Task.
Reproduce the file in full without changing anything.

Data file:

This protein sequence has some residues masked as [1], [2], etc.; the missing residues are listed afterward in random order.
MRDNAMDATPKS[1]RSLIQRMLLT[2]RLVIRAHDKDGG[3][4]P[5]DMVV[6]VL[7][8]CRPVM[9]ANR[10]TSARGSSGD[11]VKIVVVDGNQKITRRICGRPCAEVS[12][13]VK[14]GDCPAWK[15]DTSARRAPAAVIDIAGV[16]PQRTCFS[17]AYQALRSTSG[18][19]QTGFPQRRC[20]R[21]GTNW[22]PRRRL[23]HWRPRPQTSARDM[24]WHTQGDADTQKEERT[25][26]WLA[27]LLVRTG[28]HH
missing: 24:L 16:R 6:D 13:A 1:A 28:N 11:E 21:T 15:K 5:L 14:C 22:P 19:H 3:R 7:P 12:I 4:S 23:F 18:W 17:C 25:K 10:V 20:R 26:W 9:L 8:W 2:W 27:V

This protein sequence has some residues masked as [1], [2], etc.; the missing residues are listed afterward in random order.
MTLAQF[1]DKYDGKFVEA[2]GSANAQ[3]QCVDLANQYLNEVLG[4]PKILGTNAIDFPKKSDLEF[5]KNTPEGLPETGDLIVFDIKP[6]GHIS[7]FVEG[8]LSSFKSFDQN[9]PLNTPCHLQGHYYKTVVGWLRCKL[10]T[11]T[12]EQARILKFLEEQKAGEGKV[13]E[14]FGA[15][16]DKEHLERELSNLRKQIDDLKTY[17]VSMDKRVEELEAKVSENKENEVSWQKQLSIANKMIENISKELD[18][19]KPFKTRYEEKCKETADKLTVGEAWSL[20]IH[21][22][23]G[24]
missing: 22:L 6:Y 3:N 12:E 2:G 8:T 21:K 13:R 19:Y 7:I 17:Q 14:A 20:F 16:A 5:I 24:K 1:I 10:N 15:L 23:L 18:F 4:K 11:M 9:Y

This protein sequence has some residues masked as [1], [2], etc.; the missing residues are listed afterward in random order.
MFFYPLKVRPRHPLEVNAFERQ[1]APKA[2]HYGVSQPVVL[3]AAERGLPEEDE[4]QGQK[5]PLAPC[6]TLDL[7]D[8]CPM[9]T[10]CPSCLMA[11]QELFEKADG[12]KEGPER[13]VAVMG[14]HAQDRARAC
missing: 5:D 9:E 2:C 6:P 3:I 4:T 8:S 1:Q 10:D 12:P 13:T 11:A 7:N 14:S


This protein sequence has some residues masked as [1], [2], etc.; the missing residues are listed afterward in random order.
MRDNAMDATPKS[1]RSLIQRMLLT[2]RLVIRAHDKDGG[3][4]P[5]DMVV[6]VL[7][8]CRPVM[9]ANR[10]TSARGSSGD[11]VKIVVVDGNQKITRRICGRPCAEVS[12][13]VK[14]GDCPAWK[15]DTSARRAPAAVIDIAGV[16]PQRTCFS[17]AYQALRSTSG[18][19]QTGFPQRRC[20]R[21]GTNW[22]PRRRL[23]HWRPRPQTSARDM[24]WHTQGDADTQKEERT[25][26]WLA[27]LLVRTG[28]HH
missing: 24:L 16:R 6:D 13:A 1:A 28:N 11:E 21:T 15:K 5:L 14:C 22:P 19:H 3:R 7:P 12:I 4:S 23:F 18:W 17:C 25:K 10:V 20:R 26:W 9:L 8:W 2:W 27:V

This protein sequence has some residues masked as [1], [2], etc.; the missing residues are listed afterward in random order.
MTLAQF[1]DKYDGKFVEA[2]GSANAQ[3]QCVDLANQYLNEVLG[4]PKILGTNAIDFPKKSDLEF[5]KNTPEGLPETGDLIVFDIKP[6]GHIS[7]FVEG[8]LSSFKSFDQN[9]PLNTPCHLQGHYYKTVVGWLRCKL[10]T[11]T[12]EQARILKFLEEQKAGEGKV[13]E[14]FGA[15][16]DKEHLERELSNLRKQIDDLKTY[17]VSMDKRVEELEAKVSENKENEVSWQKQLSIANKMIENISKELD[18][19]KPFKTRYEEKCKETADKLTVGEAWSL[20]IH[21][22][23]G[24]
missing: 22:L 6:Y 3:N 12:E 2:G 8:T 21:K 13:R 19:Y 7:I 17:Q 14:A 20:F 16:A 5:I 24:K 1:I 10:N 15:L 23:L 18:F 4:K 11:M 9:Y

This protein sequence has some residues masked as [1], [2], etc.; the missing residues are listed afterward in random order.
MFFYPLKVRPRHPLEVNAFERQ[1]APKA[2]HYGVSQPVVL[3]AAERGLPEEDE[4]QGQK[5]PLAPC[6]TLDL[7]D[8]CPM[9]T[10]CPSCLMA[11]QELFEKADG[12]KEGPER[13]VAVMG[14]HAQDRARAC
missing: 5:D 9:E 2:C 6:P 3:I 4:T 8:S 1:Q 10:D 12:P 13:T 11:A 7:N 14:S